by Ian Marshall, Editor
Some three years ago, 65 year old Nenad Bach, a prominent peace activist who appeared alongside the late Luciano Pavarotti in 1995 at a humanitarian concert for the children of Bosnia and Herzegovina, was diagnosed with Parkinson’s. He started to play table tennis; the result is life has improved.
“Parkinson’s is not a disease, it is a diagnosis.” Nenad Bach
Now, following the signing of a contract with the ITTF Foundation, the inaugural Parkinson World Championships will be staged from Friday 11th to Sunday 13th October at the Westchester Club in New York, the club owned by Will Shortz, the man who designs the crosswords for the New York Times.
Present for the signing in Budapest was Thomas Weikert, ITTF President alongside Steve Dainton, ITTF Chief Executive Officer, Leandro Olvech, ITTF Foundation Director and fellow Croatian, Zoran Primorac, Chair of the ITTF Athletes’ Commission.
“I met Nenad at the World Parkinson Day gathering in Zagreb in 2017, we spoke, we played and it interested me that table tennis could help him; so for me it was how best we could promote the cause. I am grateful to the ITTF for the support, after only one year we have a world championships.” Zoran Primorac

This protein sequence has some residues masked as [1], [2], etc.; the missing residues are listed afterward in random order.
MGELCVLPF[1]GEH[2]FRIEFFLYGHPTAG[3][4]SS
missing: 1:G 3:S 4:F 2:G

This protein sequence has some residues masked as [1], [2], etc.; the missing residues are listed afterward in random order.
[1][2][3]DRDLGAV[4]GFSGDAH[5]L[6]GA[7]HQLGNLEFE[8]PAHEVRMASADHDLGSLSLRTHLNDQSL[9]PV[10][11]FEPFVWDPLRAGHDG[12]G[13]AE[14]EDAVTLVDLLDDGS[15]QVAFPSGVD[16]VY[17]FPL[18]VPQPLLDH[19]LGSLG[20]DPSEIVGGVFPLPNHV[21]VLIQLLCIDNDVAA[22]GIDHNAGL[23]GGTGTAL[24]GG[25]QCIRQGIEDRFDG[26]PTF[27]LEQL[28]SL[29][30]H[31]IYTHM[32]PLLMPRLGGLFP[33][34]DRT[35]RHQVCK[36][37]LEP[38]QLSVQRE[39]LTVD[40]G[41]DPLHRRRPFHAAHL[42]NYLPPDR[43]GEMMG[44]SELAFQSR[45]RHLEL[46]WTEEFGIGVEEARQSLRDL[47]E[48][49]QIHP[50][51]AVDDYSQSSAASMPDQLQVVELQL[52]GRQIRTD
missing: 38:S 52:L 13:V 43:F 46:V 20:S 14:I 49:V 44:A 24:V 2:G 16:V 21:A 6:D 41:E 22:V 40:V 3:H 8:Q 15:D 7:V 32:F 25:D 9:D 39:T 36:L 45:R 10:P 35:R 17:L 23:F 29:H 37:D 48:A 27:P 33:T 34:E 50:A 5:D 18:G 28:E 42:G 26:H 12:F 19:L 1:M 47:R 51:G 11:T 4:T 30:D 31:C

A motivated Zoran Primorac, now there is a highly inspired group of delegates, Marko Spes, Kreso Grobenski, Silvio Grobenski and Danijela Pospis all actively supporting the initiative of the championships.
All are inspired by the positive, forward thinking of Nenad Bach; such initiatives are very much at the heart of Thomas Weikert who sees sport in a wide sphere, more than competition, more than winning and losing.
“We met last year in Halmstad, a pillar of our programme within the ITTF Foundation is health, so we looked at what we could do to support.” Thomas Weikert.
Moreover, Nenad Bach demonstrated the fact that table tennis has helped his musical ability by playing the guitar to the strains of a song written for the occasion.
“My posture is better through playing table tennis, I shake less, I think better and my syncopation when playing the guitar is better. I played table tennis in my youth, it’s an inexpensive sport, everyone can play; it is a sport that is beneficial to all of us.” Nenad Bach
The music was appreciated by all, most certainly in Steve Dainton, Nenad Bach has a fan.
“Last year in Halmstad it was one of those moments you will never forget; it was a step of how we could work together. I am really excited about this first world championship.” Steve Dainton
In Budapest from all concerned there is a sense of anticipation, a sense that table tennis can achieve what no other sport can achieve; a sport that is to the benefit of mankind, a sport that is ahead of the field.
Full details of the Parkinson World Championships will be issued shortly; watch this space.